“If” is one of those awkward little words which crop up in our writing all the time but of which it is never entirely clear what the best and most grammatical use is. When you put it in the title, does it need a capital letter?
Is the Word “If” Capitalized in a Title?
We already know that both the first and last words in a title should always be capitalized, so if “if” appears in either of those positions then look no further- you’ve got your answer. But what if it’s buried in the middle of the title? Well, it’s a subordinate conjunction, and they are typically capitalized. Other examples of subordinate conjunctions are after, though, whereas, until, therefore etc. In titles, you will always find these capitalized. Their function is to establish the causal or temporal relationship between two separate ideas in a sentence. In other words, you will typically find the clause, then the subordinate conjunction, then a second clause.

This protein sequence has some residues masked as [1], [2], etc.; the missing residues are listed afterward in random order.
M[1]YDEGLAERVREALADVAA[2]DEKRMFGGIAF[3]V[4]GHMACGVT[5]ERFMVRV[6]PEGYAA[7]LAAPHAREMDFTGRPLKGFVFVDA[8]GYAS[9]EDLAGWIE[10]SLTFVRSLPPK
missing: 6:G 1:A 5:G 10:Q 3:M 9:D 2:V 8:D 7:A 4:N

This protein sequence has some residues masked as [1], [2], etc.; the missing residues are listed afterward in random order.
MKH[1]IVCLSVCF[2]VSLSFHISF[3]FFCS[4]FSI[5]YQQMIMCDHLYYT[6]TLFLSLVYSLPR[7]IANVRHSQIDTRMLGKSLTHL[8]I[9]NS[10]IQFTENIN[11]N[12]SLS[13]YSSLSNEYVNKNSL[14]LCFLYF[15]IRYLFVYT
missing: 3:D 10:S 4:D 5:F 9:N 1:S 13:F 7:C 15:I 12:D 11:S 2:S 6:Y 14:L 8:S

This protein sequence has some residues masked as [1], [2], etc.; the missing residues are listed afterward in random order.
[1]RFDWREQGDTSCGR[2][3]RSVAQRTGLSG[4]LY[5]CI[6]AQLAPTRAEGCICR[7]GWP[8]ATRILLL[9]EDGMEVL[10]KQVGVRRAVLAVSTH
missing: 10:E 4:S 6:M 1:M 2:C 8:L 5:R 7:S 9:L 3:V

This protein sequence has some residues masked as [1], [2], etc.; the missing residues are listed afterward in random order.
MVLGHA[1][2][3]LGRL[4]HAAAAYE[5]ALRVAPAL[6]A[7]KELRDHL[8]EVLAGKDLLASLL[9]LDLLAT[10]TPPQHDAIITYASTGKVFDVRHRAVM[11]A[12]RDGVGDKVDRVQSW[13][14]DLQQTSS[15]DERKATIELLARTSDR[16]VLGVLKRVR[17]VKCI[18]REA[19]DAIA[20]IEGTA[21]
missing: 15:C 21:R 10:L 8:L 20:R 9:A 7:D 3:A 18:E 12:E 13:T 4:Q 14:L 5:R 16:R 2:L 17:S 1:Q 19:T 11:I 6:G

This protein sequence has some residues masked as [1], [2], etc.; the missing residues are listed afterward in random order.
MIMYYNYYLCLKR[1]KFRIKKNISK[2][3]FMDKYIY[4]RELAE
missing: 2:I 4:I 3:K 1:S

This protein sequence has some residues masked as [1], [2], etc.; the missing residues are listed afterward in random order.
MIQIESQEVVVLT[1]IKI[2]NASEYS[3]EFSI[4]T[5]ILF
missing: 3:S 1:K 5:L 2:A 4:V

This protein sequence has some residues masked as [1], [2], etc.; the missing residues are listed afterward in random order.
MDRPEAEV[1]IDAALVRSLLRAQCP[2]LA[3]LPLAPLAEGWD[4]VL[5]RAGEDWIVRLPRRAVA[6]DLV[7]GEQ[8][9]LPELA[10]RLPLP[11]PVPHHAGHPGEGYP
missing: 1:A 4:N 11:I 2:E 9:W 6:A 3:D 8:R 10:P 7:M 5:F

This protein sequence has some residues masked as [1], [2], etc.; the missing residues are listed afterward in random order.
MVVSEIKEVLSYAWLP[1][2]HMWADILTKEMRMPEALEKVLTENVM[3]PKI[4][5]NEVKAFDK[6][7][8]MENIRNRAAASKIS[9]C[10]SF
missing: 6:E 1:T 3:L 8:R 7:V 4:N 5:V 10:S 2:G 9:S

Another frequent cause of confusion is the similarity between “if” and “of”. They are easy to mix up at first glance, but which one needs the capital letter? And when they both appear in the same title, it can be a little jarring to look at when you notice one is capitalized while the other isn’t. But “of” is a preposition, and they are never, ever capitalized unless they exceed five letters in length.
Examples in Movie Titles
Just in case you don’t believe me, take a look at these examples: which looks better, Catch Me If You Can or Catch Me if You Can? Both are recognizable as the title of the hit movie, but only one is grammatically correct. There is a U2 song called “I’ll Go Crazy If I Don’t Go Crazy Tonight”- wouldn’t it look strange if that “if” in the middle was not capitalized?